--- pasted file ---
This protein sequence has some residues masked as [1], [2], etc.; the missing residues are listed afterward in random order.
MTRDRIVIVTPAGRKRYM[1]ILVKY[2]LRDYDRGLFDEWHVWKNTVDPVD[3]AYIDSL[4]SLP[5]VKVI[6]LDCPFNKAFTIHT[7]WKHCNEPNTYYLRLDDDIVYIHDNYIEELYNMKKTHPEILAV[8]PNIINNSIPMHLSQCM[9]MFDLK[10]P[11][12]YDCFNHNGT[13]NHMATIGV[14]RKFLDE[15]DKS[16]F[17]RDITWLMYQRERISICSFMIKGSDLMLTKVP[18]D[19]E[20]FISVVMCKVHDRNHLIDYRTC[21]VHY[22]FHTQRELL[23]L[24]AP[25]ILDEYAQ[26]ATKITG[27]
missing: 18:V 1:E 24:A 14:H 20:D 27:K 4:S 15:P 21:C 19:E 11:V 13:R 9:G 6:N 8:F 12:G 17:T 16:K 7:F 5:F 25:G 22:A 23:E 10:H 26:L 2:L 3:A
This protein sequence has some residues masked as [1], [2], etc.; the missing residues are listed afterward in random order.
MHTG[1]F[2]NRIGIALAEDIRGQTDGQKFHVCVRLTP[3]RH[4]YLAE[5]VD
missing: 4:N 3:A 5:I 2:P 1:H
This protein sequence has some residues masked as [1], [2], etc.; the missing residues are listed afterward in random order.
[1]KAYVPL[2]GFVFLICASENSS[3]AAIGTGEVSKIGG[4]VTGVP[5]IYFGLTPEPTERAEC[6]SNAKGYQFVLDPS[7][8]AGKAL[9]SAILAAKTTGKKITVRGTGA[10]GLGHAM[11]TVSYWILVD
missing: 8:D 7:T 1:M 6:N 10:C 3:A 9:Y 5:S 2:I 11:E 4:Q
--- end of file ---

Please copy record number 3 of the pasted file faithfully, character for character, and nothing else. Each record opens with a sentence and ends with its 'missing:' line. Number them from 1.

This protein sequence has some residues masked as [1], [2], etc.; the missing residues are listed afterward in random order.
[1]KAYVPL[2]GFVFLICASENSS[3]AAIGTGEVSKIGG[4]VTGVP[5]IYFGLTPEPTERAEC[6]SNAKGYQFVLDPS[7][8]AGKAL[9]SAILAAKTTGKKITVRGTGA[10]GLGHAM[11]TVSYWILVD
missing: 8:D 7:T 1:M 6:N 10:C 3:A 9:Y 5:S 2:I 11:E 4:Q